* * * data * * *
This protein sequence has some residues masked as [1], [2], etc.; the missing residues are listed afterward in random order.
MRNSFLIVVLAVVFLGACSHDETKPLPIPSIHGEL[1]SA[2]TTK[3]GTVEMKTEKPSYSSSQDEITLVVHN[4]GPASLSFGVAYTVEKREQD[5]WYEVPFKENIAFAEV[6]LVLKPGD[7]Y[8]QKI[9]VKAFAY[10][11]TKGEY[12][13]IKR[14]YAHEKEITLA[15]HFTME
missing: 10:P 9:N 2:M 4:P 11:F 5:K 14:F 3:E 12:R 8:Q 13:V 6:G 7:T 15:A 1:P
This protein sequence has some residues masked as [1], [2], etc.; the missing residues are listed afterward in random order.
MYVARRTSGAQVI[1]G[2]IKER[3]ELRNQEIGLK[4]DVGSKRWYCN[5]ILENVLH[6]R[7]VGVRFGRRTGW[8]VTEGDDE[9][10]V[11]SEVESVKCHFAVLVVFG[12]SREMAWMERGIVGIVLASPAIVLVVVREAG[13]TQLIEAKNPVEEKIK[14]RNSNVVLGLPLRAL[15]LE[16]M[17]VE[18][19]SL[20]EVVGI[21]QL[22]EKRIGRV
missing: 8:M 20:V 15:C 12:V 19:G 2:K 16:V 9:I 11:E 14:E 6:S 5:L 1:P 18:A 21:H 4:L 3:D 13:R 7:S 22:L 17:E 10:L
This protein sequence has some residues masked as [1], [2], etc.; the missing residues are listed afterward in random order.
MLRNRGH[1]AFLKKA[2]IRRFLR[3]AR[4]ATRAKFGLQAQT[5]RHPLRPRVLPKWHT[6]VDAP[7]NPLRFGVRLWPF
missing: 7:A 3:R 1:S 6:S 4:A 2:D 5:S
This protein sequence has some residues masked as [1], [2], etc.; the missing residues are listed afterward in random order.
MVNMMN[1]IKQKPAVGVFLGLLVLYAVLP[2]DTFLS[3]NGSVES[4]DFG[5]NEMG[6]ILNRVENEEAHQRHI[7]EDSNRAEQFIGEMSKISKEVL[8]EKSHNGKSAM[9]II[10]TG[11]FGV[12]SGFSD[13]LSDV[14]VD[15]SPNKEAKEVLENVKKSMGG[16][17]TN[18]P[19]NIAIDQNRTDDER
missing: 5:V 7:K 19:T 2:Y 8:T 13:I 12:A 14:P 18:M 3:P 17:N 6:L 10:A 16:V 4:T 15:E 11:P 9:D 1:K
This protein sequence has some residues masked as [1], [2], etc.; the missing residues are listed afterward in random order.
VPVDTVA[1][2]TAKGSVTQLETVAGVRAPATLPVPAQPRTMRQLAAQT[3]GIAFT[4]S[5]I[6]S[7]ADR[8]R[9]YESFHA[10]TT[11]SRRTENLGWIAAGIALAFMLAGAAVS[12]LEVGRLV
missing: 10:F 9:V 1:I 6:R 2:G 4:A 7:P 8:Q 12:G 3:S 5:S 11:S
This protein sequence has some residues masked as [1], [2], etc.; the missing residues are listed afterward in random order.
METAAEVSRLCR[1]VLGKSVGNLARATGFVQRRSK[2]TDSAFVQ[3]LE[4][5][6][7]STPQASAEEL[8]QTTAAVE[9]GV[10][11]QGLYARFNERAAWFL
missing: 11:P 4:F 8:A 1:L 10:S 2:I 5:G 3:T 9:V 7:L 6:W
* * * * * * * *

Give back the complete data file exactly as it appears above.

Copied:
This protein sequence has some residues masked as [1], [2], etc.; the missing residues are listed afterward in random order.
MRNSFLIVVLAVVFLGACSHDETKPLPIPSIHGEL[1]SA[2]TTK[3]GTVEMKTEKPSYSSSQDEITLVVHN[4]GPASLSFGVAYTVEKREQD[5]WYEVPFKENIAFAEV[6]LVLKPGD[7]Y[8]QKI[9]VKAFAY[10][11]TKGEY[12][13]IKR[14]YAHEKEITLA[15]HFTME
missing: 10:P 9:N 2:M 4:P 11:F 5:K 14:F 3:E 12:R 8:Q 13:V 6:G 7:T 15:A 1:P
This protein sequence has some residues masked as [1], [2], etc.; the missing residues are listed afterward in random order.
MYVARRTSGAQVI[1]G[2]IKER[3]ELRNQEIGLK[4]DVGSKRWYCN[5]ILENVLH[6]R[7]VGVRFGRRTGW[8]VTEGDDE[9][10]V[11]SEVESVKCHFAVLVVFG[12]SREMAWMERGIVGIVLASPAIVLVVVREAG[13]TQLIEAKNPVEEKIK[14]RNSNVVLGLPLRAL[15]LE[16]M[17]VE[18][19]SL[20]EVVGI[21]QL[22]EKRIGRV
missing: 8:M 20:V 15:C 12:V 19:G 2:K 16:V 9:I 11:E 14:E 6:S 5:L 1:P 18:A 21:H 4:L 3:D 13:R 7:S 22:L 17:E 10:L
This protein sequence has some residues masked as [1], [2], etc.; the missing residues are listed afterward in random order.
MLRNRGH[1]AFLKKA[2]IRRFLR[3]AR[4]ATRAKFGLQAQT[5]RHPLRPRVLPKWHT[6]VDAP[7]NPLRFGVRLWPF
missing: 7:A 3:R 1:S 6:S 4:A 2:D 5:S
This protein sequence has some residues masked as [1], [2], etc.; the missing residues are listed afterward in random order.
MVNMMN[1]IKQKPAVGVFLGLLVLYAVLP[2]DTFLS[3]NGSVES[4]DFG[5]NEMG[6]ILNRVENEEAHQRHI[7]EDSNRAEQFIGEMSKISKEVL[8]EKSHNGKSAM[9]II[10]TG[11]FGV[12]SGFSD[13]LSDV[14]VD[15]SPNKEAKEVLENVKKSMGG[16][17]TN[18]P[19]NIAIDQNRTDDER
missing: 5:V 7:K 19:T 2:Y 8:T 13:I 12:A 14:P 18:M 3:P 17:N 6:L 10:A 16:V 4:T 15:E 11:P 9:D 1:K
This protein sequence has some residues masked as [1], [2], etc.; the missing residues are listed afterward in random order.
VPVDTVA[1][2]TAKGSVTQLETVAGVRAPATLPVPAQPRTMRQLAAQT[3]GIAFT[4]S[5]I[6]S[7]ADR[8]R[9]YESFHA[10]TT[11]SRRTENLGWIAAGIALAFMLAGAAVS[12]LEVGRLV
missing: 10:F 9:V 1:I 6:R 2:G 4:A 7:P 8:Q 12:G 3:S 5:S 11:S
This protein sequence has some residues masked as [1], [2], etc.; the missing residues are listed afterward in random order.
METAAEVSRLCR[1]VLGKSVGNLARATGFVQRRSK[2]TDSAFVQ[3]LE[4][5][6][7]STPQASAEEL[8]QTTAAVE[9]GV[10][11]QGLYARFNERAAWFL
missing: 11:P 4:F 8:A 1:L 10:S 2:I 5:G 3:T 9:V 7:L 6:W